Royal toddler Archie Harrison Mountbatten-Windsor and his parents, Prince Harry and Duchess Meghan of Sussex, celebrated his second birthday Thursday, marking the family’s second year in California far from the traditions of his royal relatives.
To mark Archie’s birthday, Harry and Meghan released a statement on their foundation website, Archewell, urging donations for their latest cause, vaccine equity around the world. They said they are “deeply touched” by many of their fans’ previous donations to charities on behalf of their son. They said a donation of $5 can cover the cost of a dose for someone in need.
“We remain incredibly grateful,” the statement said. “We cannot think of a more resonant way to honor our son’s birthday. … Even a small contribution can have a ripple effect.”
Harry and Meghan’s Los Angeles-based rep, Toya Holness, declined to discuss details of the private birthday celebrations for Archie. Given that California is still largely under pandemic restrictions, it is unlikely they would host an indoor party for the toddler.
But he did receive family birthday wishes from the Queen and other royals across the pond. The Royal Family social media accounts wished Archie a “very happy 2nd birthday” with a photo of Harry, Meghan and their newborn soon after Meghan gave birth in 2019.
Harry’s brother, Prince William, and his wife, Duchess Kate, shared the same message with a group family photo from Archie’s christening in 2019. The official Twitter account for Prince Charles, Harry’s father, and Duchess Camilla shared a black-and-white photo of Charles, Harry and Archie, also at the christening.
Archie, who is due to become a big brother to a little sister soon, enters the age of the “terrible twos” just as his parents are transitioning from British royals to Hollywood royals, holding lucrative deals with Netflix and Spotify to produce entertainment, documentaries, podcasts and children’s programming.
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On Tuesday, Meghan announced she has written a children’s book, “The Bench,” about a father and son inspired by Harry and Archie, which will be published in June.
This weekend, the two are due to appear in the broadcast of a live, star-studded concert for vaccine equity, Global Citizen’s “Vax Live: The Concert to Reunite the World,” for which the Sussexes serve as campaign chairs.
When Archie turned 1 last year, a few months after his parents arrived in Southern California, the Sussexes released a birthday video and picture of the baby, who had not been seen in public since the family’s September 2019 tour of southern Africa.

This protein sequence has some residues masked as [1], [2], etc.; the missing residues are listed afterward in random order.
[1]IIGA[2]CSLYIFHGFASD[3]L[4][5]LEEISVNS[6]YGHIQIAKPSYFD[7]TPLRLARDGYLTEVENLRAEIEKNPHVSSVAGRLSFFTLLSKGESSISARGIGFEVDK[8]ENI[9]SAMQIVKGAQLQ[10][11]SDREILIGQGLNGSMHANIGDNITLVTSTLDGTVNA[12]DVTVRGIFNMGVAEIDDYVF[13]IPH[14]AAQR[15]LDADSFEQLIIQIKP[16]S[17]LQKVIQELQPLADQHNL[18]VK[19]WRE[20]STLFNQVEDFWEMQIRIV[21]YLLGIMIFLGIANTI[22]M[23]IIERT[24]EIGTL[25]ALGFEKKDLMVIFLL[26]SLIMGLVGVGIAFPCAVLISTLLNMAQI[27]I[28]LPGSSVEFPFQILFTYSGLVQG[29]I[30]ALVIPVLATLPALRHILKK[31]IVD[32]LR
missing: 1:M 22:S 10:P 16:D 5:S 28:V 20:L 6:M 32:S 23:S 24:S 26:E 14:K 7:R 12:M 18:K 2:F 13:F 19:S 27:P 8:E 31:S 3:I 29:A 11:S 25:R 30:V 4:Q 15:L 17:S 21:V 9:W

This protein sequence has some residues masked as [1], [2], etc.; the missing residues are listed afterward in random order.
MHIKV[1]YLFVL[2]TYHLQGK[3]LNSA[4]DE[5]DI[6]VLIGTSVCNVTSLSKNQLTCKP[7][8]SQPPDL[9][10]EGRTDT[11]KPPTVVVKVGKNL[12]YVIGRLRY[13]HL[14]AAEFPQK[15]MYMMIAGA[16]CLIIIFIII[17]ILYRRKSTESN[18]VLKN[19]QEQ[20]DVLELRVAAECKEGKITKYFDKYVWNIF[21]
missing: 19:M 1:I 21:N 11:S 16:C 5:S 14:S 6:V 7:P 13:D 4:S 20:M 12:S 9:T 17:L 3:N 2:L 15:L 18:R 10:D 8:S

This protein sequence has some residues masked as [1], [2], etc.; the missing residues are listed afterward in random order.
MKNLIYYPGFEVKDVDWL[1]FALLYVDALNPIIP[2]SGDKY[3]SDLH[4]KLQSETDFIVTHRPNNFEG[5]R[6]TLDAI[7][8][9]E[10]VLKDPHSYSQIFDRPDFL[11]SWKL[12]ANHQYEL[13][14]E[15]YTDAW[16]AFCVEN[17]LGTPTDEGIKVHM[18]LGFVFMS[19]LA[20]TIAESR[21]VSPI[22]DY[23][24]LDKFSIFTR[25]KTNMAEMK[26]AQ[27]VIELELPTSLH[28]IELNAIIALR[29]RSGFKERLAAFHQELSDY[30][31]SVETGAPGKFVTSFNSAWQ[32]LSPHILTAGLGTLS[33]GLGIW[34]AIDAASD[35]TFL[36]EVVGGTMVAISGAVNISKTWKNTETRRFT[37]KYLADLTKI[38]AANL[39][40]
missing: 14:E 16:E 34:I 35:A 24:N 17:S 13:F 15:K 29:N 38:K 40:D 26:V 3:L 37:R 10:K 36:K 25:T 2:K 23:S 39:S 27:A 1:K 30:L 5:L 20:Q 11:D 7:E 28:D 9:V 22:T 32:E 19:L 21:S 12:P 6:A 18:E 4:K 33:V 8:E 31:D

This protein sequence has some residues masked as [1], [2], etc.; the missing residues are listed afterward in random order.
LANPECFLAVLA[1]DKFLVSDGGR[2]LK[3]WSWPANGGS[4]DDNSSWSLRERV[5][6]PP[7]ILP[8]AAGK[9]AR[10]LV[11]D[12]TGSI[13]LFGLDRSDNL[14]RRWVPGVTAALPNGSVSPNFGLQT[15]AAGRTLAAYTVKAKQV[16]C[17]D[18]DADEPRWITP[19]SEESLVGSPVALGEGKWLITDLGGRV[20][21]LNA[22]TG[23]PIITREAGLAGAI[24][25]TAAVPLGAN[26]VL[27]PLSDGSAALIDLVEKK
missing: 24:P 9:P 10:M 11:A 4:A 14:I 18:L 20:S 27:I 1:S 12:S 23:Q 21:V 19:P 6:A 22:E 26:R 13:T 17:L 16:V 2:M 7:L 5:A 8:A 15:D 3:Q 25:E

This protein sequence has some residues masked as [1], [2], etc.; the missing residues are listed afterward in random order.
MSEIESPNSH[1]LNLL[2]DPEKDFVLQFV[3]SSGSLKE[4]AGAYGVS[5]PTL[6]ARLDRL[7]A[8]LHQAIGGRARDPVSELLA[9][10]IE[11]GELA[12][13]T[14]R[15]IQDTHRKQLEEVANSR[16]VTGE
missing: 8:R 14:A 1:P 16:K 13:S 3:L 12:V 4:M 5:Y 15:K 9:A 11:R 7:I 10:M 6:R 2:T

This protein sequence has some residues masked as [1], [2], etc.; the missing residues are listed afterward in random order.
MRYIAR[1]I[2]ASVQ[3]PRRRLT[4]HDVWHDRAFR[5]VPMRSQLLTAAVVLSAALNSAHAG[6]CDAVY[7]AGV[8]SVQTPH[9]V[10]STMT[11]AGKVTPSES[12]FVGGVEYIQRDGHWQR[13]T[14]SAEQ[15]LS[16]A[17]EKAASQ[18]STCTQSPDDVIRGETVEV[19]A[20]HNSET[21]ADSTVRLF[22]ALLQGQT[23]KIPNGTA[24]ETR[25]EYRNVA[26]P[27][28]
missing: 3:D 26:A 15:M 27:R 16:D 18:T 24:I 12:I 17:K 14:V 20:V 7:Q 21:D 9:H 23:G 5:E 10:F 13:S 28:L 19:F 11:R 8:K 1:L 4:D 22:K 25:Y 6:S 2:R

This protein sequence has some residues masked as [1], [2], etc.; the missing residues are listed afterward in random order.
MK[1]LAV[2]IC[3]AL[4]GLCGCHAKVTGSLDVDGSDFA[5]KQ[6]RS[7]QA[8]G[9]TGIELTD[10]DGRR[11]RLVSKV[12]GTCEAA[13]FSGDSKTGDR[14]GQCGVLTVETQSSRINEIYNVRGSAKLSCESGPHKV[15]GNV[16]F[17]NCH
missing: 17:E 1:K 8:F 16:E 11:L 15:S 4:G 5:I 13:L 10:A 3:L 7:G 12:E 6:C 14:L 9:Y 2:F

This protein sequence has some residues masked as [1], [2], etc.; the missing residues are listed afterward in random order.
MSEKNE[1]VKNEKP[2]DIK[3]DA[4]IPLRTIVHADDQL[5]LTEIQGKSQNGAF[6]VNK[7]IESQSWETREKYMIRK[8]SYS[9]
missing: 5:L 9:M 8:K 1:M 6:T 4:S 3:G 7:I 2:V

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The video showed Meghan reading aloud a picture book titled “Duck! Rabbit!,” holding Archie in her lap with Harry behind the camera. As has become customary for the couple, the video had a charity component: It was aimed at promoting Save the Children’s Save with Stories project.
Since his last birthday, Archie has been seen only rarely, including on the couple’s 2020 Christmas card and a black-and-white photo posted in March on photographer Missan Harriman’s Instagram, showing Harry and Meghan barefoot and standing in front of a tree with Archie in Meghan’s arms above her visible baby bump.
Archie was also seen in a black-and-white video showing him frolicking on a California beach with his mother and the family dogs, Guy and Pula, with Prince Harry again behind the camera.
The video was shown during the March 7 broadcast on CBS of Harry and Meghan’s interview with Oprah Winfrey, which contained so many news-making assertions that the glimpse of Archie may have been missed in the uproar that followed.
Luckily for Archie, he is too young to be aware of the turmoil in the last year of his family’s life, as his parents broke away from their royal roles to seek more freedom and financial independence in America in March 2020.
The couple spoke to their friend Winfrey in a two-hour interview watched by millions around the world, revealing they had to leave Britain because of racism in the British media and in his family, plus an alleged lack of support from palace officials as Meghan fought suicidal depression under the pressures of being in the royal family.
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Meanwhile, let the good times roll this day for little Archie, one of the queen’s 10-going-on-11 great-grandchildren.
Archie was born on May 6, 2019, at Portland Hospital, an American-owned London hospital to which Meghan was rushed in the early hours from Frogmore Cottage, their home on the Windsor Castle estate about 25 miles from London.
Meghan, 39, and the new baby were not seen until two days later, when they posed with Harry, 36, in a grand corridor of Windsor Castle and introduced Archie to his great-grandparents, Queen Elizabeth II and Prince Philip
The meeting was private but the picture, which included her mother, Doria Ragland, was posted on their Sussexroyal Instagram, now dormant since their move to California.
The baby’s name was announced later that day. Under current royal rules, the baby did not receive a title (although he could get one once his grandfather, Prince Charles, ascends the throne), and his surname, Mountbatten-Windsor, is a tribute to both great-grandparents: the queen and the late Prince Philip, whose surname was Mountbatten.
Early in the queen’s 69-year-reign, she decided that descendants not in close, direct line to the throne would carry both the Mountbatten name and the Windsor dynasty name. Harry is sixth in line to the throne and Archie is seventh.
The queen’s youngest grandchildren, daughter and son to her youngest child, Prince Edward Earl of Essex and his wife, Countess Sophie, also do not have prince or princess titles: They are Lady Louise Mountbatten-Windsor, 17, and James Viscount Severn, 13.
2020 Christmas card:Harry & Meghan release picture with red-haired Archie and their dogs